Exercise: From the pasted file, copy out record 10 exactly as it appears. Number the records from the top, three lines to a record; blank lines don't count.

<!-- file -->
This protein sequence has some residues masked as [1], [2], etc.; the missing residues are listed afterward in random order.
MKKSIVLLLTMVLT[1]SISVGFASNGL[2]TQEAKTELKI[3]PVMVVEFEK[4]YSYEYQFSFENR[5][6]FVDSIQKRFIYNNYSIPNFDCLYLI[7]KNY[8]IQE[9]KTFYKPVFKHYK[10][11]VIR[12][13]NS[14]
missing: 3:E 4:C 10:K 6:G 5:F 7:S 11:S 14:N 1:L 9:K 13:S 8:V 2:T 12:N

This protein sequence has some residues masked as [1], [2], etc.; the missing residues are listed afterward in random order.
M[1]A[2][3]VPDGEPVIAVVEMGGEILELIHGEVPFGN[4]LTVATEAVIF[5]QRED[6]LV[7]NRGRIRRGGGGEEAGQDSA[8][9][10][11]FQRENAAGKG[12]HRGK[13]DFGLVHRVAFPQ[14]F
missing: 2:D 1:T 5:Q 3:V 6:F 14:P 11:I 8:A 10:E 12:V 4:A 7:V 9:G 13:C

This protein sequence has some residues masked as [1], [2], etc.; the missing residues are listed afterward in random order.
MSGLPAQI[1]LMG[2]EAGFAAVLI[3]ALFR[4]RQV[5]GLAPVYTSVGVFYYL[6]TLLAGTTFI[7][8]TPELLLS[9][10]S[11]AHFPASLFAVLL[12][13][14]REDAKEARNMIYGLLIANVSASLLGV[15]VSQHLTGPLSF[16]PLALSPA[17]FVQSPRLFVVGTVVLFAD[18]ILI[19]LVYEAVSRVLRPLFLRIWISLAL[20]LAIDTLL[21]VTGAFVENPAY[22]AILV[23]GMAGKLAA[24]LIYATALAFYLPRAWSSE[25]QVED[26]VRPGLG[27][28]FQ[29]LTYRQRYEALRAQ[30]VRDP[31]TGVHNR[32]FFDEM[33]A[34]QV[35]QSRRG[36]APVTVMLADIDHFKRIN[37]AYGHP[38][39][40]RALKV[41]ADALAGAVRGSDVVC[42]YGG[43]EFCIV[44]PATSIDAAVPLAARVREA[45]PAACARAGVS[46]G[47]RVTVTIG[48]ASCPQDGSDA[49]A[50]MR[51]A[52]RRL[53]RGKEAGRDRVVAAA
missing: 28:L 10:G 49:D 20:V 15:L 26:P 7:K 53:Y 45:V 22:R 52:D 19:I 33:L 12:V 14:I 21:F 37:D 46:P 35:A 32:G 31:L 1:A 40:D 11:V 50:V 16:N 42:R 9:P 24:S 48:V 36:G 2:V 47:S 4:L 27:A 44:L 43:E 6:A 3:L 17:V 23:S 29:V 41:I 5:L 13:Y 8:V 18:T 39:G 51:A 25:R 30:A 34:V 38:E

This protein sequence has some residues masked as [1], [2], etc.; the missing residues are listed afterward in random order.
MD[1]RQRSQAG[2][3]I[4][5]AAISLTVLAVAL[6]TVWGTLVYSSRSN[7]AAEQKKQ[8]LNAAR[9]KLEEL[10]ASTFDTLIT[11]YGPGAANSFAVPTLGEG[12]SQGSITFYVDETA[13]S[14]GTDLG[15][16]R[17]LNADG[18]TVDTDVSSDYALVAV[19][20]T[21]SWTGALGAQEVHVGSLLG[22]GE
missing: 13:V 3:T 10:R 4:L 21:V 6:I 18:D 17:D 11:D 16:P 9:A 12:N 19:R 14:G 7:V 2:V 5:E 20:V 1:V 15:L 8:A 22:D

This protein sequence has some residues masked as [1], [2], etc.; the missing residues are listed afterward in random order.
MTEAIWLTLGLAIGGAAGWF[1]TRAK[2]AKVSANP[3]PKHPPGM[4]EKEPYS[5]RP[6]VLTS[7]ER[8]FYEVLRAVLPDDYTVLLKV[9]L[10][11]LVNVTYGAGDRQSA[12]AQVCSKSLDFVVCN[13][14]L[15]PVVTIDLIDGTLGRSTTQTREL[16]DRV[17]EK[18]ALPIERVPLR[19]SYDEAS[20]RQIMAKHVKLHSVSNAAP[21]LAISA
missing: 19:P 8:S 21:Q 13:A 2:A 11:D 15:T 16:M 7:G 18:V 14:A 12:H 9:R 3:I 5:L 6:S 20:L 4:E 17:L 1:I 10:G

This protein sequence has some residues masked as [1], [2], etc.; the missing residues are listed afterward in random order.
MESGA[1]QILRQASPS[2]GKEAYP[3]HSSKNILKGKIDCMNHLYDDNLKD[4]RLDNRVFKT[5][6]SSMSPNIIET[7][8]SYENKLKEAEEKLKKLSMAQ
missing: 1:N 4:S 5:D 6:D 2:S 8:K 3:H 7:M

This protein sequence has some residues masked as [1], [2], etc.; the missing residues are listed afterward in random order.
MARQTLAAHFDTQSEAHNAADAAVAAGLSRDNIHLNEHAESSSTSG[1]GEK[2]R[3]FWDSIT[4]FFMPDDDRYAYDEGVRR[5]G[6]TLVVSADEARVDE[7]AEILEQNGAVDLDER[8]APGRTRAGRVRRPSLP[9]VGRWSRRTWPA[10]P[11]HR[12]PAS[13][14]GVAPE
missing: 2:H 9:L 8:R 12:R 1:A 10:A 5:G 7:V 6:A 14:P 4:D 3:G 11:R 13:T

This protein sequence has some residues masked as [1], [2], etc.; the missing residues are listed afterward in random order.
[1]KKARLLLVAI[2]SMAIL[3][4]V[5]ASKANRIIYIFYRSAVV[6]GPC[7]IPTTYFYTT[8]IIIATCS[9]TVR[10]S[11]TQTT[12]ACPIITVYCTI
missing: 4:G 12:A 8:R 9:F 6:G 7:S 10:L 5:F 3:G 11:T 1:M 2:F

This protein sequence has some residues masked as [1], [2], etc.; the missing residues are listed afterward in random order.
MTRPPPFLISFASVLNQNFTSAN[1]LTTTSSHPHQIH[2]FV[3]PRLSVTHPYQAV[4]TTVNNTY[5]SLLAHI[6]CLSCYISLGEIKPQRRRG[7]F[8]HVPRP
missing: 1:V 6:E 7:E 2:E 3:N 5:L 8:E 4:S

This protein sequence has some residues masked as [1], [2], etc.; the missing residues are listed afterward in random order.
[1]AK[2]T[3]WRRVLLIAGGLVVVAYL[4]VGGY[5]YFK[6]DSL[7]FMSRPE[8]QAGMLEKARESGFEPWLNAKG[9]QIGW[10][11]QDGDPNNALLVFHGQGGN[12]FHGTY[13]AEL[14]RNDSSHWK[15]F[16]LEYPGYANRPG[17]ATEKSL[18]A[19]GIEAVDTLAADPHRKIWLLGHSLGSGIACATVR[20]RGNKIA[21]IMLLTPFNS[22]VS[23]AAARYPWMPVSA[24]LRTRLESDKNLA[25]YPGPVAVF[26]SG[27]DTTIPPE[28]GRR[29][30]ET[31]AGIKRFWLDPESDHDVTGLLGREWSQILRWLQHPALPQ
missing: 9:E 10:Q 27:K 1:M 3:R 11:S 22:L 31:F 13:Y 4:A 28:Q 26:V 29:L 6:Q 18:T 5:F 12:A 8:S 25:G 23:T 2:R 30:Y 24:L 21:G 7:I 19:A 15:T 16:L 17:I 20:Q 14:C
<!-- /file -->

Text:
This protein sequence has some residues masked as [1], [2], etc.; the missing residues are listed afterward in random order.
[1]AK[2]T[3]WRRVLLIAGGLVVVAYL[4]VGGY[5]YFK[6]DSL[7]FMSRPE[8]QAGMLEKARESGFEPWLNAKG[9]QIGW[10][11]QDGDPNNALLVFHGQGGN[12]FHGTY[13]AEL[14]RNDSSHWK[15]F[16]LEYPGYANRPG[17]ATEKSL[18]A[19]GIEAVDTLAADPHRKIWLLGHSLGSGIACATVR[20]RGNKIA[21]IMLLTPFNS[22]VS[23]AAARYPWMPVSA[24]LRTRLESDKNLA[25]YPGPVAVF[26]SG[27]DTTIPPE[28]GRR[29][30]ET[31]AGIKRFWLDPESDHDVTGLLGREWSQILRWLQHPALPQ
missing: 9:E 10:Q 27:K 1:M 3:R 11:S 22:L 31:F 13:Y 4:A 28:Q 26:V 29:L 6:Q 18:T 5:F 12:A 8:S 25:G 23:T 2:R 30:Y 24:L 21:G 7:I 19:A 15:T 16:L 17:I 20:Q 14:C